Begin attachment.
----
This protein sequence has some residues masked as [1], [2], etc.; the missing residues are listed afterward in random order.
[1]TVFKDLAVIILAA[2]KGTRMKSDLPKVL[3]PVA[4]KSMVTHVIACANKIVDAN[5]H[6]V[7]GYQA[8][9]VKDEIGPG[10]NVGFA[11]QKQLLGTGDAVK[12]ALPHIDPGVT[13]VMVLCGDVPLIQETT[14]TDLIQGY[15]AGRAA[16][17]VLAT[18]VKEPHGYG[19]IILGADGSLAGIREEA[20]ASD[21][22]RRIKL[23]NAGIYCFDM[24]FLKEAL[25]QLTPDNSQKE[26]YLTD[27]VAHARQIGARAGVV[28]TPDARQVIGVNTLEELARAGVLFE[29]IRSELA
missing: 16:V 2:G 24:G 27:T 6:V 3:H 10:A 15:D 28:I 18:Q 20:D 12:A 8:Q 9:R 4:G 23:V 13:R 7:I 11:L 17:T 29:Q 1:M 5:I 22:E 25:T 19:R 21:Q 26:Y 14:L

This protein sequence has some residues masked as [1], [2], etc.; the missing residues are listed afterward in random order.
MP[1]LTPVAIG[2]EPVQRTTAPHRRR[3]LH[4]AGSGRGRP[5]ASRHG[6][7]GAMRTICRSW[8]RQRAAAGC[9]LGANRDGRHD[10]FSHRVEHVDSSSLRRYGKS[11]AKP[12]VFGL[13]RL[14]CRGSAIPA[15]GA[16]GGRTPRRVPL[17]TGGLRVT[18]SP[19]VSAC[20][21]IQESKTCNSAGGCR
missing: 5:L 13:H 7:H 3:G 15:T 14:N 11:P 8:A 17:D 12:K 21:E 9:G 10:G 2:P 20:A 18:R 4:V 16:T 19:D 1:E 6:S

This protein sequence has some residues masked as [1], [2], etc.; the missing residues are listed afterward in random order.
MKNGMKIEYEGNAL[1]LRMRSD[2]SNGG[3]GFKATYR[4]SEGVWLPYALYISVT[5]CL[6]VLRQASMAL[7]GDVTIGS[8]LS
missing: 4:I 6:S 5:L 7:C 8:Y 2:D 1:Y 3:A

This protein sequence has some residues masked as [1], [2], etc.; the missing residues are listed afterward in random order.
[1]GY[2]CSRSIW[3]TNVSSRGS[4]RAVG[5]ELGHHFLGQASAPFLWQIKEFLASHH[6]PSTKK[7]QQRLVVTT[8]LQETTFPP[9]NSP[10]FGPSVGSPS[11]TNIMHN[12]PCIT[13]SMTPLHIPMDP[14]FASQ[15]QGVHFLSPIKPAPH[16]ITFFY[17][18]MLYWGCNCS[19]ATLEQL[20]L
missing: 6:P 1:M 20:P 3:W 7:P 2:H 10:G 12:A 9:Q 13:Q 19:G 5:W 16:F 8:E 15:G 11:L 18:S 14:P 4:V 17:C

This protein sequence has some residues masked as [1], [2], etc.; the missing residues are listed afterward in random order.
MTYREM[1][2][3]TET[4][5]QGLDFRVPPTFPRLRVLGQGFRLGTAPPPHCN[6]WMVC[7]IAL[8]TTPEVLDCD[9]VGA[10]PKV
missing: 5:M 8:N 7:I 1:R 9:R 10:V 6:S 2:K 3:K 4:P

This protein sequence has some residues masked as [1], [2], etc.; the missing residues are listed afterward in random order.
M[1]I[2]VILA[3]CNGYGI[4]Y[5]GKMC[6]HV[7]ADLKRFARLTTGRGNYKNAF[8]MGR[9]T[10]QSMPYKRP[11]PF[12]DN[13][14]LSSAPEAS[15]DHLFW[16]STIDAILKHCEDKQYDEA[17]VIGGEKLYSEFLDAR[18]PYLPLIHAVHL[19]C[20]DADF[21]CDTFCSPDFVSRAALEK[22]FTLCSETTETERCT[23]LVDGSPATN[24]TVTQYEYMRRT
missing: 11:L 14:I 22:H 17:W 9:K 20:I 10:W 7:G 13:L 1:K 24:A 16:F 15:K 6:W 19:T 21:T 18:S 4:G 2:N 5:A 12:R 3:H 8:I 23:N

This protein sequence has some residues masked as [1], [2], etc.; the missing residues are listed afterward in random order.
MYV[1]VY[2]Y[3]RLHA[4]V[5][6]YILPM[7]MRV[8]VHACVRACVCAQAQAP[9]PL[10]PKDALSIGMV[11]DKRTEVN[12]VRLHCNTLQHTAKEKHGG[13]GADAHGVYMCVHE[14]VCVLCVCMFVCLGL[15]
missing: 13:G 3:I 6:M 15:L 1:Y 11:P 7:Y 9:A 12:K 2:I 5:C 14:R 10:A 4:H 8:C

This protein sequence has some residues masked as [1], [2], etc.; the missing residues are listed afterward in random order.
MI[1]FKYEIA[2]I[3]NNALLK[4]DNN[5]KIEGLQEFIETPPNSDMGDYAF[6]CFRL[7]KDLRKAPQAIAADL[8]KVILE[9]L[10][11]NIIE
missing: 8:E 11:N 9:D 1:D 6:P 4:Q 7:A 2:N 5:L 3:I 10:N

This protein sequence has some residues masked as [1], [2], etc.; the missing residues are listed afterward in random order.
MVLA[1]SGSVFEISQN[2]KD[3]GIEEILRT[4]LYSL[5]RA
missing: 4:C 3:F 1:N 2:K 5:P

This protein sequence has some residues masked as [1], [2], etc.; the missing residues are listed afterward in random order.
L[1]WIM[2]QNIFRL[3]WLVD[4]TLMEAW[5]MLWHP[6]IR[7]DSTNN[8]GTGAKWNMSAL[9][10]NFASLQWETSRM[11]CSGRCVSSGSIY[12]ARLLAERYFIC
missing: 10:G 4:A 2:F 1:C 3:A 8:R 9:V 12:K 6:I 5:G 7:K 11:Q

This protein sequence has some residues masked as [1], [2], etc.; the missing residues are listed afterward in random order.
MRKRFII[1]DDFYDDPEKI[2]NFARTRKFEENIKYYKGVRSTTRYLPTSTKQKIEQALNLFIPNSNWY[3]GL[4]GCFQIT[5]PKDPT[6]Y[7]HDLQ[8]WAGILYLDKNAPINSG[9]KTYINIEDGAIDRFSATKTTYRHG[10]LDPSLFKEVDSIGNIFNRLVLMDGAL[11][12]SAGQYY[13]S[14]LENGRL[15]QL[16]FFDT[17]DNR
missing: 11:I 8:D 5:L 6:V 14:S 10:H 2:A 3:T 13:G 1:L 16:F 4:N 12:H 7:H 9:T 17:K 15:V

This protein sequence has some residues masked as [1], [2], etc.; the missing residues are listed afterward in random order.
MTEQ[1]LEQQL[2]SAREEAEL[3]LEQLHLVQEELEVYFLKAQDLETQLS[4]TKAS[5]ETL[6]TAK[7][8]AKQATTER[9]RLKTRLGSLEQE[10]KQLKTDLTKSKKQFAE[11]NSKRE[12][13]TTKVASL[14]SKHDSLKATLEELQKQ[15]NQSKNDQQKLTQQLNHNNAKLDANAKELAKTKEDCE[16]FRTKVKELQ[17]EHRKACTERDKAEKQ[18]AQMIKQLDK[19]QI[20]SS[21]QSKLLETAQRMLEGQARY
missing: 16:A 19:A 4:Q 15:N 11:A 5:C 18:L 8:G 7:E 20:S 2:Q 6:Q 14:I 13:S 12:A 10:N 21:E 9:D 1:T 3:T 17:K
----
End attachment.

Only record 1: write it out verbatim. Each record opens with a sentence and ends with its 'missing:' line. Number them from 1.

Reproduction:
This protein sequence has some residues masked as [1], [2], etc.; the missing residues are listed afterward in random order.
[1]TVFKDLAVIILAA[2]KGTRMKSDLPKVL[3]PVA[4]KSMVTHVIACANKIVDAN[5]H[6]V[7]GYQA[8][9]VKDEIGPG[10]NVGFA[11]QKQLLGTGDAVK[12]ALPHIDPGVT[13]VMVLCGDVPLIQETT[14]TDLIQGY[15]AGRAA[16][17]VLAT[18]VKEPHGYG[19]IILGADGSLAGIREEA[20]ASD[21][22]RRIKL[23]NAGIYCFDM[24]FLKEAL[25]QLTPDNSQKE[26]YLTD[27]VAHARQIGARAGVV[28]TPDARQVIGVNTLEELARAGVLFE[29]IRSELA
missing: 16:V 2:G 24:G 27:T 6:V 3:H 10:A 15:D 28:I 18:Q 20:D 12:A 8:Q 9:R 4:G 23:V 13:R 7:I 11:L 17:T 29:Q 1:M 5:I 22:E 25:T 19:R 21:Q 26:Y 14:L